The vulva has a little part that sticks out. When a sheep is not pregnant, that points downward and is reasonably small. Halfway through pregnancy, it begins to lift and become horizontal, but at this stage it is pointing almost skywards. The vulva has become jelly like preparing for the imminent birth, the ligaments and muscles become relaxed. The vuvla swells and enlarges, somewhat protruding. When the ewe walks, it jiggles and the closer to delivery, the more jiggly it becomes.
Two of the three Cotswold ewes are very jiggly, enlarged and relaxed. They have also given birth before, so this is more pronounced, but the third ewe will be a first time mother. The ligaments are not as relaxed as a mother who has birthed previously. The sheep do not have full udders, though the three are all showing some enlargement. Some sheep will engorge only when the lamb is born, while others begin to fill with milk much earlier. The largest of the ewes for sure will have twins. She is waddling like an old goose at this point, and grunts when she lies down. She pees and defecates often, indicating there is not much room, and the pressure of the babies beginning to move into position for birthing, is putting pressure on her other functions.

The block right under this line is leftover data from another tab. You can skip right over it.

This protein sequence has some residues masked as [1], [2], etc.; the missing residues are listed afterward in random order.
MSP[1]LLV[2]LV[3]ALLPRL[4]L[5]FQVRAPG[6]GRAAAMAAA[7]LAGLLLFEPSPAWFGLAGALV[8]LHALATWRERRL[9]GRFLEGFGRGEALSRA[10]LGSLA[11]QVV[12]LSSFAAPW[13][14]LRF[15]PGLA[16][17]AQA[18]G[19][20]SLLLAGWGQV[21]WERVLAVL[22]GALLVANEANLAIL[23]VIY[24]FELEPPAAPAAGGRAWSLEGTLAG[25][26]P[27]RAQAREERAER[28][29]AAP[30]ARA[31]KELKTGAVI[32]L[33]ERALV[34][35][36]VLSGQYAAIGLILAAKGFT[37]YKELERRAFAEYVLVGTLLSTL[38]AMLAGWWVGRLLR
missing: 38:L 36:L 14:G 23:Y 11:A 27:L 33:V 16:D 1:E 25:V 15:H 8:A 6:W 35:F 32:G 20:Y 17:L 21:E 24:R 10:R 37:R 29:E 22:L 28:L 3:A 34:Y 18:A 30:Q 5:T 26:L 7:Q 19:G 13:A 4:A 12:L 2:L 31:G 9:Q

Now, as a good shepherd, regular hourly checks should be made until late at night and then again early in the morning. Most of the time, the birth will progress without the need for intervention, though occasionally the lambs need to be turned if they are breach or presenting with the wrong parts first, or if they are too large for a first time mother to pass without a gentle pull. Cotswold babies are so cute. I can hardly wait!